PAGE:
Skip to main content

Evidence-Based Practice: Home

What is Evidence-Based Practice?

EBP Wordle

Evidence-Based Practice (EBP) is defined as the conscientious, explicit, and judicious use of current best evidence in making decisions (Sackett, Rosenberg, Gray, Haynes, & Richardson, 1996).  

With its origins in medicine, evidence-based practice has been applied to other health fields, and also to social science (e.g., criminal justice, social work) and education fields.  Evidence-based practice is constantly being modified to best suit the subject to where it is applied.

Various disciplines have defined evidence-based practice steps based on their needs.  They have their specific steps, but the general steps consist of the following (Booth & Brice, 2004):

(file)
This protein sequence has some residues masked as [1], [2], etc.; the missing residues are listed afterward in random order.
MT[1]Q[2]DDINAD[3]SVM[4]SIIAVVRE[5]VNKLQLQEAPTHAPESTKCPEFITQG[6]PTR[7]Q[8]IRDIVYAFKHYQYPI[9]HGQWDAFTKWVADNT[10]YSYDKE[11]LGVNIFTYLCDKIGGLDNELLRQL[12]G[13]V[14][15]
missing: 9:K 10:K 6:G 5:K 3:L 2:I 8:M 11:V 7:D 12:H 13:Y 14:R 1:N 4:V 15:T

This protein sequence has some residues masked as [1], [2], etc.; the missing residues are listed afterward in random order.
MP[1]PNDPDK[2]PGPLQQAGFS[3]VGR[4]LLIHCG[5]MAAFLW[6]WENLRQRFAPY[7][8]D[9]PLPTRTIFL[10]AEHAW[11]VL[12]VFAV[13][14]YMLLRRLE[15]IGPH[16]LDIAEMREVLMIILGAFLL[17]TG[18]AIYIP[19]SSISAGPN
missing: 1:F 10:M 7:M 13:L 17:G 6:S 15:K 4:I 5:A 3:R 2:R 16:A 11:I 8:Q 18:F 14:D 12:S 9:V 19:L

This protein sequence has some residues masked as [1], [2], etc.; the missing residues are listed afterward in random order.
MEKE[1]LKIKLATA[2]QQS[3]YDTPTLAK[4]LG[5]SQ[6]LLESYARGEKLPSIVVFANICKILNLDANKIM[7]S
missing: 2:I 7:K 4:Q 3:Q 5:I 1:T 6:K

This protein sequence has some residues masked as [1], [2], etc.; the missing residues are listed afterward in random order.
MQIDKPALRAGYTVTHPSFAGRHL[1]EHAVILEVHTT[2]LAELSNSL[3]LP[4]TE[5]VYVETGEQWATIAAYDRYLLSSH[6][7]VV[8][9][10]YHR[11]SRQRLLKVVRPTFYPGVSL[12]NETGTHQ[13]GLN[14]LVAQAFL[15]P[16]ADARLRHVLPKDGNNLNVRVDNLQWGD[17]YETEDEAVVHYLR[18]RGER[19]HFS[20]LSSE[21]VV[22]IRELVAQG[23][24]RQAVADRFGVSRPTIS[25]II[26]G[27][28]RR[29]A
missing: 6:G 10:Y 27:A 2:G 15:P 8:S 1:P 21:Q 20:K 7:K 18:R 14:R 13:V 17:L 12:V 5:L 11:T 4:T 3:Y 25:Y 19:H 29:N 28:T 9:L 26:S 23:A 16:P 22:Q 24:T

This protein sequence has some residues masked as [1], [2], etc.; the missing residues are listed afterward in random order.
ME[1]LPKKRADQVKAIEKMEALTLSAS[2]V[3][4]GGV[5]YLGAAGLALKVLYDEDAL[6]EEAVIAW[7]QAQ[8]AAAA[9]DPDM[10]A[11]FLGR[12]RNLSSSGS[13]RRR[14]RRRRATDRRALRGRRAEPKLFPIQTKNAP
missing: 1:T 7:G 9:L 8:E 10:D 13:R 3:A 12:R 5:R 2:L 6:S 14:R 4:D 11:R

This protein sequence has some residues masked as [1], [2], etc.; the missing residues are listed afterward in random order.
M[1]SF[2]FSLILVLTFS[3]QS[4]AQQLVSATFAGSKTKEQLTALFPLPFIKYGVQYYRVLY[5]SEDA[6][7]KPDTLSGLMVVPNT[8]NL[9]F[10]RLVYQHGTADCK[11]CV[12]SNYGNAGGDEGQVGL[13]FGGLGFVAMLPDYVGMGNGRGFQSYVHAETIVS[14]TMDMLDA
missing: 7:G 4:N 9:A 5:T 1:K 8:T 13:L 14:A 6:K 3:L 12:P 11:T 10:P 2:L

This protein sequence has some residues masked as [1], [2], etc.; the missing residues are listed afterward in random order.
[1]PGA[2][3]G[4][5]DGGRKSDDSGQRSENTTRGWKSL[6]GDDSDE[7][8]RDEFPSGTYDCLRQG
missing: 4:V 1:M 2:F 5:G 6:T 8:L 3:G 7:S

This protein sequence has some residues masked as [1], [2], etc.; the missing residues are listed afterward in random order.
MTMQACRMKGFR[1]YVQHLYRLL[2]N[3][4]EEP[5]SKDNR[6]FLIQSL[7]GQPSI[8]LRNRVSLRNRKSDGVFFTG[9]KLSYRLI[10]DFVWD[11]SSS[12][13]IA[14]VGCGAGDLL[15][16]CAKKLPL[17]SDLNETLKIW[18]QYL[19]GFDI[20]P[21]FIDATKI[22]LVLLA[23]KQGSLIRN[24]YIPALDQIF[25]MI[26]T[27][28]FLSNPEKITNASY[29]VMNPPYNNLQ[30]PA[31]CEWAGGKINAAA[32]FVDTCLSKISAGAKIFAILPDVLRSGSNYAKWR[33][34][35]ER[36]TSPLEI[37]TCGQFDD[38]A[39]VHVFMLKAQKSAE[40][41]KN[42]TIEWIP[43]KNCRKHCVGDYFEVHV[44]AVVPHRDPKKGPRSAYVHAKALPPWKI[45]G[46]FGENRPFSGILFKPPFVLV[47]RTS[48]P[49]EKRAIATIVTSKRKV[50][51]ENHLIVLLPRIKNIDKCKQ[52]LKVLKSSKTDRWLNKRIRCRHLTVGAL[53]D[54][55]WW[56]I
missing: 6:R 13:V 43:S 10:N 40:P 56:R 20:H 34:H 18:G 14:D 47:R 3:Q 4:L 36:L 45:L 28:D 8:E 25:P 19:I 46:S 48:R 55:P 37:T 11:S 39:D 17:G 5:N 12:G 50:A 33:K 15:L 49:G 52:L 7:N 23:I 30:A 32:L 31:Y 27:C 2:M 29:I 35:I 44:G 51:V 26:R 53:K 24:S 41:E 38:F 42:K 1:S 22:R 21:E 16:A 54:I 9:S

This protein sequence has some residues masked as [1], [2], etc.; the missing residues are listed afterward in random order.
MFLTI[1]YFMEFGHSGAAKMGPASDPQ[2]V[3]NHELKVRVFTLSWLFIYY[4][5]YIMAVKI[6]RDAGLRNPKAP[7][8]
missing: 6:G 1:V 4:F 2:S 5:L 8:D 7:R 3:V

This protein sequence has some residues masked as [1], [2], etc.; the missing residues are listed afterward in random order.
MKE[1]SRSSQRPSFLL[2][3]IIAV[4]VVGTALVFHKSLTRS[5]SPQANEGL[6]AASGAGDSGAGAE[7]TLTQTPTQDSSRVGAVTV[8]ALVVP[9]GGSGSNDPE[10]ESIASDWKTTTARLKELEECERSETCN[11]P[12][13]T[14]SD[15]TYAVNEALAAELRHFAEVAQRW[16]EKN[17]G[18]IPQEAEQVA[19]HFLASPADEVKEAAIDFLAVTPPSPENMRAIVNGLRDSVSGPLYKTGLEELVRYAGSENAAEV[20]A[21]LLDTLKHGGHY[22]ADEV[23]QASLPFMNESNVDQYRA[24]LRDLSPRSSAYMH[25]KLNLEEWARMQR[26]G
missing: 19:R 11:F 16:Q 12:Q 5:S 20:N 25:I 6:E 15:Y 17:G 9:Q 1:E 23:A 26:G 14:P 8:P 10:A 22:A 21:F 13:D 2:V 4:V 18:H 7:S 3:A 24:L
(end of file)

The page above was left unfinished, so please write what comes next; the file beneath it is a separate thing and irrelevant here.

1.  Defining the Problem:  convert a precise information need from practice into an answerable, focused, structured question.

2.  Finding Evidence:  search the information resources (professional literature, databases, etc.) relevant to the topic in question

3.  Critical Appraisal/ Appraising Evidence:  examine a resource's validity, reliability, and applicability to the question or problem.

4.  Integrating or Applying Results of Appraisal:  integrate new information with one's own knowledge base and patient/scenario preferences, and apply to practice.

5.  Re-evaluating the Process:  review the process, outcome, and possible ways to improve practice.

Sources:  Booth, A., & Brice, A. (Eds.). (2004).  Evidence-based practice for information professionals: A handbook.  London: Facet Publishing.

Sackett, D.L.., Rosenberg, W. M., Gray, J. A., Haynes, R. B., & Richardson, W.S. (1996).  Evidence based medicine: what it is and what it isn't.  BMJ, 312(7023): 71-72.

Original Content

Original content by Kristy Padron, MLIS
Writen 2015, Updated 2019.

Evidence-Based Practice

Evidence-Based Practice SlideShare